“No, no!” cried Ching, who was excited and alarmed, and who now began chattering in his own tongue, all pang ang nong wong ong, and a series of guttural sounds, while I could do nothing for laughing, but had to stand like a post for Ching to dodge behind.

“Why don’t you stand by, messmate?” growled Tom Jecks. “You can’t go through life with that there tin-kettle tied to your tail. Fust one as see yer will be calling, ‘Mad dog.’”

By this time the watch had come to see what was going on, and I now began to feel sorry for the Chinaman.

“Here, Ching,” I said. “Come down below.”

But he was too much alarmed for the moment to listen to my words, expecting every moment as he was that some one would make a snatch at his tail, to obviate which accident he was now holding the canister tightly beneath his arm, and looking wildly round for a way to escape.

“Hadn’t we better have it took off, sir?” said Tom Jecks, and there was a roar of laughter. “Let’s ketch him and take him to the doctor.”

“No, no!” cried Ching, dodging round me again, for Tom Jecks, to the delight of the others, made a snatch at him.

“You’ll be a deal more comfortable, messmate—you know you will. Here, let’s have it?”

Tom Jecks made another snatch at him, but Ching avoided it, and to save him from further annoyance I too made a snatch.

Poor fellow, interpreter though he was, he misinterpreted my intentions. He tore away from my grasp and made a rush forward, but several men were coming in that direction, and he dashed back to find himself faced by Tom Jecks again. In his desperation he charged right at the sailor, lowering his head as he did so, and striking him with so much force that Tom Jecks went down sprawling, and Ching leaped over him.

There was no way open to him for escape, as it seemed, and he made a rush for the side, leaped up, was on the bulwarks in an instant, and made a snatch at the foremast shrouds as if to climb up into the rigging, when either his foot slipped or his long loose cotton jacket caught in something, I don’t know how it was, but one moment I saw him staggering, the next there was the terrible cry of “Man overboard” raised as I rushed toward the side, heard the splash, and got upon the bulwark in time to see the agitated water.

That was all.

It was rapidly getting dark, the tide was running swiftly seaward, and even if the Chinaman could swim it seemed very doubtful whether he could maintain himself long, hampered as he was by his loose clinging clothes.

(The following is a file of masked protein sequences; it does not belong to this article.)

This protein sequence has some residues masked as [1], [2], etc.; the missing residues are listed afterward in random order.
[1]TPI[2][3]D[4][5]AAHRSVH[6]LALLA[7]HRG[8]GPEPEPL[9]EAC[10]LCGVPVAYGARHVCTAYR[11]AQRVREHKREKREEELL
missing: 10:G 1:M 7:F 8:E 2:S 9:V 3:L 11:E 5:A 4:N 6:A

But at the raising of the cry, “Man overboard,” there is not much time lost on board a man-of-war. A crew leaped into the boat; the falls were seized; and in a minute the keel touched the water, and I found myself, as I stood on the bulwark holding on by a rope, called upon to direct those who had gone.

“Which way, sir? See him?”

I could only answer no, and then reply to Mr Reardon, who came up panting.

“Who is it?” he cried. “Mr Herrick?”

“No, sir, I’m here,” I shouted. “It’s the interpreter.”

“And what business had he up on the hammock-rail?” roared the lieutenant as he climbed up there himself. “Steady, my lads, he can’t be far.”

At that moment there was a flash, and a brilliant blue-light burst out on the surface of the black water, sending a glare all round from where it floated on the trigger life-buoy, which had been detached and glided away astern, while directly after a second blue-light blazed out from the stern of the boat, showing the men dipping their oars lightly, and two forward and two astern shading their eyes and scanning the flashing and sparkling water.

“Can’t you see him?” roared the lieutenant.

“No, sir.”

We leaped downward, hurried right aft where the captain and the other officers were now gathered, and the orders were given for a second boat to be lowered and help to save the poor fellow.

“He ought to float, sir,” said Mr Reardon in answer to some remark from the captain. “He’s fat enough.”

Then he began shouting orders to the men to row to and fro; and my heart sank as I vainly searched the lit-up water, for there was no sign of the unfortunate Chinaman.

“What a horrible ending to a practical joke!” I thought, and a bitter feeling of disappointment assailed me, as I asked myself why I had not gone in the second boat to help save the poor fellow.

Perhaps it was vanity, but in those exciting moments I felt that if I had been there I might have seen him, for it never occurred to me that I had a far better chance of seeing him from my post of vantage high up on that quarter-deck rail.

“See him yet?”

“No, sir!”—“No, sir!”

The first hail loudly from close by, the other from far away where the blue-lights shone.

“Bless my soul!” cried Mr Reardon, with an angry stamp. “I can’t understand it. He must have come up again.”

“Unless his pockets were heavily laden,” said the captain, going to where Mr Reardon stood. “These men carry a great deal about them under their long loose clothes. Some heavy copper money, perhaps. A very little would be enough to keep a struggling man down.”

“Ha!” ejaculated Mr Reardon, while I shivered at the idea of poor old Ching coming to so terrible an end.

“A glass here!” cried Mr Reardon, and one was handed up to him.

“Try the life-buoy,” cried the captain.

“Bless me, sir, I was going to,” retorted the lieutenant irritably; “but the idiot who uses this glass ought to be turned out of the service for being short-sighted. I shall never get it to the right focus.”

The captain gave a dry cough, and I turned round sharply, expecting to hear some angry exclamation.

“No,” cried Mr Reardon, “he is not clinging to the life-buoy. I wouldn’t for anything that it should have happened. Poor fellow! Poor fellow!”

“Ay, poor fellow!” muttered Captain Thwaites. “Any use to lower another boat, Reardon?”

“No, sir, no,” cried the lieutenant, “or I would have had one down. Ahoy there!” he roared. “Light another blue!”

“Ay, ay, sir!” came from far away, for the tide ran hissing by our sides in full rush for the sea, and the third blue-light which blazed out looked smaller and smaller, while those of the first boat and the life-buoy began to show faint, and then all at once that on the buoy seemed to go out.

“That blue-light ought to have burned longer on the buoy,” cried Mr Reardon.